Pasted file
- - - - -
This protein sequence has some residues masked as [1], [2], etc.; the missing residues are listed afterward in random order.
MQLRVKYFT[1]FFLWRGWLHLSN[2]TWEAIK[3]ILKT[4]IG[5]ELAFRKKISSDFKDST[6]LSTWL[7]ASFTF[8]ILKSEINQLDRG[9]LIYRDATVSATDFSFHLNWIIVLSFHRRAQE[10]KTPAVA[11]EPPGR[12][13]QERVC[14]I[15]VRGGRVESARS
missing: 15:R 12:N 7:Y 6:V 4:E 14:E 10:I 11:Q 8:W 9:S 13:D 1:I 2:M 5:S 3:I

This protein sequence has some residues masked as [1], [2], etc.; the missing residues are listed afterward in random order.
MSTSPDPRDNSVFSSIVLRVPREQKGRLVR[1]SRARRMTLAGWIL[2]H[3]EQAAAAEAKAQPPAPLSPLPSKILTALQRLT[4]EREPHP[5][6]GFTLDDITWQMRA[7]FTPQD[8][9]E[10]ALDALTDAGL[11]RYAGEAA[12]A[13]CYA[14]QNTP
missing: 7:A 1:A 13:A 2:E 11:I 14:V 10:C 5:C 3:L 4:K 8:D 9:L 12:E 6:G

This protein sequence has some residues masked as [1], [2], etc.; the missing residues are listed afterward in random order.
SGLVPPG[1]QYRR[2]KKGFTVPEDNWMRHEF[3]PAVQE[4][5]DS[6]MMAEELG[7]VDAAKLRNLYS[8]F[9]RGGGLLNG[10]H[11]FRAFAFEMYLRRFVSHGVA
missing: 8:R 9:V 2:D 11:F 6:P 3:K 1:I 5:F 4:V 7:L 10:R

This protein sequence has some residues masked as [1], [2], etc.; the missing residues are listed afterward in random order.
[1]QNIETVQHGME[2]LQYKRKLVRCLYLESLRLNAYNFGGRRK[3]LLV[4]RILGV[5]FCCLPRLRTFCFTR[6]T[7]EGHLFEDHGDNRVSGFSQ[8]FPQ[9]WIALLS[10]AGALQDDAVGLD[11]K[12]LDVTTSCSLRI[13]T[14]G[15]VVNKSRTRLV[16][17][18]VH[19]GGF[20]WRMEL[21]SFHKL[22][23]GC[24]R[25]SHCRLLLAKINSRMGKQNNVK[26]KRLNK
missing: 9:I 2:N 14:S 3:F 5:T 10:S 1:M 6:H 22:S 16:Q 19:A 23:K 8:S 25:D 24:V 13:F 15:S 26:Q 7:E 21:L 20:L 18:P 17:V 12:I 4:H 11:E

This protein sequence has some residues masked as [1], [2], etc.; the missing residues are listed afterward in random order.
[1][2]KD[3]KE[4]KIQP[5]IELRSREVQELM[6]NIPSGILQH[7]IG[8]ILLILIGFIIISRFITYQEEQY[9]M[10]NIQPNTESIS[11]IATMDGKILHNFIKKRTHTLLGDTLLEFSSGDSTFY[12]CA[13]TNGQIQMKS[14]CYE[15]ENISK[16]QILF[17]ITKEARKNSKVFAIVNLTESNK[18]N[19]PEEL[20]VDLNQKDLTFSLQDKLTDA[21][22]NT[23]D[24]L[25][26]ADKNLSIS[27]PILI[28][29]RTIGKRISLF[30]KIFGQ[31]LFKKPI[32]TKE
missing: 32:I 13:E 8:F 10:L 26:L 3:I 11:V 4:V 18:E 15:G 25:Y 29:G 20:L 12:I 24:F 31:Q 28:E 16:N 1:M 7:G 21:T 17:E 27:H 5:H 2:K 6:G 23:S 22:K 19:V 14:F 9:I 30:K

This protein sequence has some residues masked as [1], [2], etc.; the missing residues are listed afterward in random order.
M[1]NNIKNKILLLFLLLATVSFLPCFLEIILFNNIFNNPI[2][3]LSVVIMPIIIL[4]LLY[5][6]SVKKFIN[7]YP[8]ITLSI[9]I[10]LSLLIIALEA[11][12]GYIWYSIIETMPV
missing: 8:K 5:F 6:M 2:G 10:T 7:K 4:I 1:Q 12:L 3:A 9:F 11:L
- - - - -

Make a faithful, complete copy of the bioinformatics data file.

This protein sequence has some residues masked as [1], [2], etc.; the missing residues are listed afterward in random order.
MQLRVKYFT[1]FFLWRGWLHLSN[2]TWEAIK[3]ILKT[4]IG[5]ELAFRKKISSDFKDST[6]LSTWL[7]ASFTF[8]ILKSEINQLDRG[9]LIYRDATVSATDFSFHLNWIIVLSFHRRAQE[10]KTPAVA[11]EPPGR[12][13]QERVC[14]I[15]VRGGRVESARS
missing: 15:R 12:N 7:Y 6:V 4:E 14:E 10:I 11:Q 8:W 9:S 13:D 1:I 2:M 5:S 3:I

This protein sequence has some residues masked as [1], [2], etc.; the missing residues are listed afterward in random order.
MSTSPDPRDNSVFSSIVLRVPREQKGRLVR[1]SRARRMTLAGWIL[2]H[3]EQAAAAEAKAQPPAPLSPLPSKILTALQRLT[4]EREPHP[5][6]GFTLDDITWQMRA[7]FTPQD[8][9]E[10]ALDALTDAGL[11]RYAGEAA[12]A[13]CYA[14]QNTP
missing: 7:A 1:A 13:A 2:E 11:I 14:V 10:C 5:C 3:L 4:K 8:D 9:L 12:E 6:G

This protein sequence has some residues masked as [1], [2], etc.; the missing residues are listed afterward in random order.
SGLVPPG[1]QYRR[2]KKGFTVPEDNWMRHEF[3]PAVQE[4][5]DS[6]MMAEELG[7]VDAAKLRNLYS[8]F[9]RGGGLLNG[10]H[11]FRAFAFEMYLRRFVSHGVA
missing: 8:R 9:V 2:D 11:F 6:P 3:K 1:I 5:F 4:V 7:L 10:R

This protein sequence has some residues masked as [1], [2], etc.; the missing residues are listed afterward in random order.
[1]QNIETVQHGME[2]LQYKRKLVRCLYLESLRLNAYNFGGRRK[3]LLV[4]RILGV[5]FCCLPRLRTFCFTR[6]T[7]EGHLFEDHGDNRVSGFSQ[8]FPQ[9]WIALLS[10]AGALQDDAVGLD[11]K[12]LDVTTSCSLRI[13]T[14]G[15]VVNKSRTRLV[16][17][18]VH[19]GGF[20]WRMEL[21]SFHKL[22][23]GC[24]R[25]SHCRLLLAKINSRMGKQNNVK[26]KRLNK
missing: 9:I 2:N 14:S 3:F 5:T 10:S 1:M 6:H 22:S 16:Q 19:A 23:K 8:S 25:D 24:V 13:F 15:S 26:Q 7:E 21:L 20:L 18:P 17:V 12:I 4:H 11:E

This protein sequence has some residues masked as [1], [2], etc.; the missing residues are listed afterward in random order.
[1][2]KD[3]KE[4]KIQP[5]IELRSREVQELM[6]NIPSGILQH[7]IG[8]ILLILIGFIIISRFITYQEEQY[9]M[10]NIQPNTESIS[11]IATMDGKILHNFIKKRTHTLLGDTLLEFSSGDSTFY[12]CA[13]TNGQIQMKS[14]CYE[15]ENISK[16]QILF[17]ITKEARKNSKVFAIVNLTESNK[18]N[19]PEEL[20]VDLNQKDLTFSLQDKLTDA[21][22]NT[23]D[24]L[25][26]ADKNLSIS[27]PILI[28][29]RTIGKRISLF[30]KIFGQ[31]LFKKPI[32]TKE
missing: 32:I 13:E 8:F 10:L 26:L 3:I 11:V 4:V 18:E 15:G 25:Y 29:G 20:L 12:I 24:F 31:Q 28:E 16:N 1:M 7:G 21:T 17:E 27:H 5:H 2:K 6:G 23:S 22:K 19:V 14:F 9:I 30:K

This protein sequence has some residues masked as [1], [2], etc.; the missing residues are listed afterward in random order.
M[1]NNIKNKILLLFLLLATVSFLPCFLEIILFNNIFNNPI[2][3]LSVVIMPIIIL[4]LLY[5][6]SVKKFIN[7]YP[8]ITLSI[9]I[10]LSLLIIALEA[11][12]GYIWYSIIETMPV
missing: 8:K 5:F 6:M 2:G 10:T 7:K 4:I 1:Q 12:L 3:A 9:F 11:L